Christians are an overlap between heaven and earth.
Let me illustrate. Last time, I drew a picture on the board of two overlapping circles. One circle represented heaven, and the other circle represented earth. The small overlap between them represented the temple, the one place where God’s presence dwelled on earth. In the New Testament, that overlap would represent Jesus. After Jesus ascends to heaven and sends his Spirit in Acts 2, something remarkable changes.
Suddenly, the circle that represents earth contains a multitude of tiny pieces of heaven. Anywhere on earth we find believers, we see a little pieces of heaven penetrating this sinful world. The kingdom is growing with every new conversion. Heaven is permeating the world. Light is breaking through the darkness all over the place. Little by little, heaven is coming down and God’s dwelling place on earth is expanding. The temple itself is growing.
You can probably guess where all of this is leading.
Reconciliation of heaven and earth
If you will, turn to Revelation 21. While you make your way there, listen as I read a passage from Romans 8. Paul writes:
For I consider that the sufferings of this present time are not worth comparing with the glory that is to be revealed to us. For the creation waits with eager longing for the revealing of the sons of God. For the creation was subjected to futility, not willingly, but because of him who subjected it, in hope that the creation itself will be set free from its bondage to corruption and obtain the freedom of the glory of the children of God. For we know that the whole creation has been groaning together in the pains of childbirth until now. (Romans 8:18-22)
Typically, when we think about salvation, we think about the salvation of people. We think about God redeeming his children. According to Paul, however, God’s plan of redemption doesn’t stop with people. Paul personifies natural creation in Romans 8 to show that creation also longs to be set free from its bondage to corruption and obtain the freedom of the glory of the children of God (Ro 8:21). In other words, creation itself will be saved, redeemed, and glorified in the end.
Let’s look now at Revelation 21.
Then I saw a new heaven and a new earth, for the first heaven and the first earth had passed away, and the sea was no more. And I saw the holy city, new Jerusalem, coming down out of heaven from God, prepared as a bride adorned for her husband. And I heard a loud voice from the throne saying, “Behold, the dwelling place of God is with man. He will dwell with them, and they will be his people, and God himself will be with them as their God. He will wipe away every tear from their eyes, and death shall be no more, neither shall there be mourning, nor crying, nor pain anymore, for the former things have passed away.” (Revelation 21:1-4)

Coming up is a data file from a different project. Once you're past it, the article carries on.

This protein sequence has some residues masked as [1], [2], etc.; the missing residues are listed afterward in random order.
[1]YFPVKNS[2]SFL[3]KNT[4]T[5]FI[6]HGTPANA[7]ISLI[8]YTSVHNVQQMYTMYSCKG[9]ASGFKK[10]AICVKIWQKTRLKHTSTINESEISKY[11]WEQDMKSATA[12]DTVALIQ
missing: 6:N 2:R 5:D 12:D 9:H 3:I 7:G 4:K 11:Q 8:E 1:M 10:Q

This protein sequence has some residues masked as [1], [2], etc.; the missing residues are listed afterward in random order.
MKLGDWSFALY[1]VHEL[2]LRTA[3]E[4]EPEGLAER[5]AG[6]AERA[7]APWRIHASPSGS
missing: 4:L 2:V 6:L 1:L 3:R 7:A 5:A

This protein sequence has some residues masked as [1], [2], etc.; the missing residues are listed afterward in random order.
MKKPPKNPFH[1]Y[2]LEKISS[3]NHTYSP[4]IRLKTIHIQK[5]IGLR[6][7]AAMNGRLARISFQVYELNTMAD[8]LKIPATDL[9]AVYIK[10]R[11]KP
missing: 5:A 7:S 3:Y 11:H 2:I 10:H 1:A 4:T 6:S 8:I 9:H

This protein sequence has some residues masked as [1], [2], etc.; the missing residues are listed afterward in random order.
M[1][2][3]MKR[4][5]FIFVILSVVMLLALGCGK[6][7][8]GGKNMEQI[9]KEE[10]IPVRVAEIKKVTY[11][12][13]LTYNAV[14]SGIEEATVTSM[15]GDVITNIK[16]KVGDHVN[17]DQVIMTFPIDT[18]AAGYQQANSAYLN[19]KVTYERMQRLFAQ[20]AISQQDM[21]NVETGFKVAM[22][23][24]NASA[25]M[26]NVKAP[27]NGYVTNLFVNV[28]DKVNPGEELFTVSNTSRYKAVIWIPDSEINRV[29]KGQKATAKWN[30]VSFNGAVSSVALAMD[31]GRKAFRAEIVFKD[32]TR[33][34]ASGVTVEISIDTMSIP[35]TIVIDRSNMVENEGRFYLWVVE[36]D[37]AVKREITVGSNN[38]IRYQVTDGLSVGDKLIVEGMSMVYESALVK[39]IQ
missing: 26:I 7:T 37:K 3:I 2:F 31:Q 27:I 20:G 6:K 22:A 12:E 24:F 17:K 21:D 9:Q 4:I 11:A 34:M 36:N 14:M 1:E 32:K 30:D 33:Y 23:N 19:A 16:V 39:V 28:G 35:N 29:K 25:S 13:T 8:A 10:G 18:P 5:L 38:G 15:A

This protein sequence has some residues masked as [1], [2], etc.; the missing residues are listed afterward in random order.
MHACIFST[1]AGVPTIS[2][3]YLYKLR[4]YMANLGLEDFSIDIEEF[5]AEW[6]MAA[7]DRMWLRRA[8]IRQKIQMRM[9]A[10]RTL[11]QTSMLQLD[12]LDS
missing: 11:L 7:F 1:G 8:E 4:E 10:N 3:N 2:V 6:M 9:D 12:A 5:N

We’ve come to the end of the story. Christ has returned to finish salvation. He has raised the dead, judged the wicked, gathered all of his disciples, and transformed their bodies into glorified bodies like his own.
Let me pause here for a moment. Have you ever wondered why Christ would raise our bodies from the grave and glorify them? If heaven is our final destination, why do we need bodies?
Christ will give us new bodies because we’ll need them. We wouldn’t need them if we were destined to float around in an entirely spiritual place for all eternity, but that’s not where we’re headed.
Notice what is happening here in Revelation 21. God’s people aren’t leaving the earth for heaven at the end of time. Instead, the earth is remade, just as Isaiah said it would be, then heaven comes down. We don’t go up. Heaven comes down. Better yet, the earth once again becomes the dwelling place of God (Rev 21:3). As heaven descends, so does God. He will dwell with mankind, and they will be his people. In an instant, heaven and earth are reunited once again.
We don’t have time to read through it all, but if we were to continue reading this chapter and the next, we would see a series of physical descriptions of the new earth. We’d read about a new Jerusalem, and we are even given exact dimensions of the city. In the next chapter, we’d read about:
the river of the water of life, bright as crystal, flowing from the throne of God and of the Lamb through the middle of the street of the city; also, on either side of the river, the tree of life. (Revelation 22:1, 2)
Does that sound familiar? It sounds like the Garden of Eden, only it now has a city in the middle of it.
God designed and created human beings to live on the earth. That was always his plan. It is still his plan. Sin may have ruined the earth for what seems like a long time, but a day is coming when God will finish fixing the mess we made. Then, things will go back to the way he intended. The earth will be perfect. We will be without sin. We will live on the earth. And God will live with us. Heaven and earth will be one and the same.
Practically speaking, what does all of this mean? How does this understanding of redemption shape our view of heaven and eternity?
First of all, it means we won’t be floating around on clouds for all eternity. Second, it means the heaven that awaits us is not some vague concept we could never imagine. There will be trees and grass. There will be food to eat. There will be houses to live in. We’ll have our hands and feet. We’ll walk and talk. We’ll visit with our neighbors. We’ll pet the animals. We’ll work the garden just as Adam and Eve did.
And the best part is, this new life on a new earth will not only be familiar, but it will also be different in the best possible ways. It will be free from mourning, crying, pain, and death (Rev 21:4). Best of all, there will be no separation between us and God.